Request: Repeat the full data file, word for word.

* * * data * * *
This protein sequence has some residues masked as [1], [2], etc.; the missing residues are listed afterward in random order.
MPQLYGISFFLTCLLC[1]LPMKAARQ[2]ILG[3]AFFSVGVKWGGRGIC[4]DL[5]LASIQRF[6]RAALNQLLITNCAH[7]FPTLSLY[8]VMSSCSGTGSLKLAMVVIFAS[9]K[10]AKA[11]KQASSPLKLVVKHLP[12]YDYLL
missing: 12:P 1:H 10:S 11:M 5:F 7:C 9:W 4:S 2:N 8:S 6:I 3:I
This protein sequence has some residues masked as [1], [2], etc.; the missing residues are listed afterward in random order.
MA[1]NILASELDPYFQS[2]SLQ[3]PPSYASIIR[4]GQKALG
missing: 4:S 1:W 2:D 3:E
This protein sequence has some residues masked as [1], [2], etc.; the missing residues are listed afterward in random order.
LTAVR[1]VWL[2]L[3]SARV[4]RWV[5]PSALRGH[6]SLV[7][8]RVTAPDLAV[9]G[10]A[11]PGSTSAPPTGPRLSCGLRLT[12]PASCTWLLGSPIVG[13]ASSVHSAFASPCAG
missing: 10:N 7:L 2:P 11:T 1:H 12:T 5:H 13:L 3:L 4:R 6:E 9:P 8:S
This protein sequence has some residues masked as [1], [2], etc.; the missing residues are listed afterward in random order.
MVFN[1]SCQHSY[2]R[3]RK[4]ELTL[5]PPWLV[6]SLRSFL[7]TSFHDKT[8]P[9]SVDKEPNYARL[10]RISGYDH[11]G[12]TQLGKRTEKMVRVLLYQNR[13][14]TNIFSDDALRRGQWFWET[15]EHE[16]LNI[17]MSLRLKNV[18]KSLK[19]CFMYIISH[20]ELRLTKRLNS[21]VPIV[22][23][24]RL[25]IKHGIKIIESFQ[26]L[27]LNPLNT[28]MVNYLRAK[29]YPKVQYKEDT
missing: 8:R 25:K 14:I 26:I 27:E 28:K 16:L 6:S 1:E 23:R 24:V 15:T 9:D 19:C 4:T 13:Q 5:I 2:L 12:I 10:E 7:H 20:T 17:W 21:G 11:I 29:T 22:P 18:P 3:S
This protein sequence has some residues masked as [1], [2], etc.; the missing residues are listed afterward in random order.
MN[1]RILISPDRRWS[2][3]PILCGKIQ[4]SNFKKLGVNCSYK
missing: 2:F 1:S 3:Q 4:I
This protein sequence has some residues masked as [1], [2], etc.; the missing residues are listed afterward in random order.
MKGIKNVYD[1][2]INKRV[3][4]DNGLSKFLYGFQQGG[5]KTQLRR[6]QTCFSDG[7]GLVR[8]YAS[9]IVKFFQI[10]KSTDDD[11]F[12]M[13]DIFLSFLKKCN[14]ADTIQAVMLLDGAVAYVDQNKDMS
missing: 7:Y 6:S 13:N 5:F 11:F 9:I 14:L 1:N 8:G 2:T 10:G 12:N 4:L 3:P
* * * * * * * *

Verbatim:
This protein sequence has some residues masked as [1], [2], etc.; the missing residues are listed afterward in random order.
MPQLYGISFFLTCLLC[1]LPMKAARQ[2]ILG[3]AFFSVGVKWGGRGIC[4]DL[5]LASIQRF[6]RAALNQLLITNCAH[7]FPTLSLY[8]VMSSCSGTGSLKLAMVVIFAS[9]K[10]AKA[11]KQASSPLKLVVKHLP[12]YDYLL
missing: 12:P 1:H 10:S 11:M 5:F 7:C 9:W 4:S 2:N 8:S 6:I 3:I
This protein sequence has some residues masked as [1], [2], etc.; the missing residues are listed afterward in random order.
MA[1]NILASELDPYFQS[2]SLQ[3]PPSYASIIR[4]GQKALG
missing: 4:S 1:W 2:D 3:E
This protein sequence has some residues masked as [1], [2], etc.; the missing residues are listed afterward in random order.
LTAVR[1]VWL[2]L[3]SARV[4]RWV[5]PSALRGH[6]SLV[7][8]RVTAPDLAV[9]G[10]A[11]PGSTSAPPTGPRLSCGLRLT[12]PASCTWLLGSPIVG[13]ASSVHSAFASPCAG
missing: 10:N 7:L 2:P 11:T 1:H 12:T 5:H 13:L 3:L 4:R 6:E 9:P 8:S
This protein sequence has some residues masked as [1], [2], etc.; the missing residues are listed afterward in random order.
MVFN[1]SCQHSY[2]R[3]RK[4]ELTL[5]PPWLV[6]SLRSFL[7]TSFHDKT[8]P[9]SVDKEPNYARL[10]RISGYDH[11]G[12]TQLGKRTEKMVRVLLYQNR[13][14]TNIFSDDALRRGQWFWET[15]EHE[16]LNI[17]MSLRLKNV[18]KSLK[19]CFMYIISH[20]ELRLTKRLNS[21]VPIV[22][23][24]RL[25]IKHGIKIIESFQ[26]L[27]LNPLNT[28]MVNYLRAK[29]YPKVQYKEDT
missing: 8:R 25:K 14:I 26:I 27:E 28:K 16:L 6:S 1:E 23:R 24:V 15:T 9:D 19:C 4:T 13:Q 5:I 2:L 12:I 10:E 7:H 20:T 17:W 21:G 11:I 29:T 22:P 18:P 3:S
This protein sequence has some residues masked as [1], [2], etc.; the missing residues are listed afterward in random order.
MN[1]RILISPDRRWS[2][3]PILCGKIQ[4]SNFKKLGVNCSYK
missing: 2:F 1:S 3:Q 4:I
This protein sequence has some residues masked as [1], [2], etc.; the missing residues are listed afterward in random order.
MKGIKNVYD[1][2]INKRV[3][4]DNGLSKFLYGFQQGG[5]KTQLRR[6]QTCFSDG[7]GLVR[8]YAS[9]IVKFFQI[10]KSTDDD[11]F[12]M[13]DIFLSFLKKCN[14]ADTIQAVMLLDGAVAYVDQNKDMS
missing: 7:Y 6:S 13:N 5:F 11:F 9:I 14:L 1:N 8:G 2:T 10:G 12:N 4:L 3:P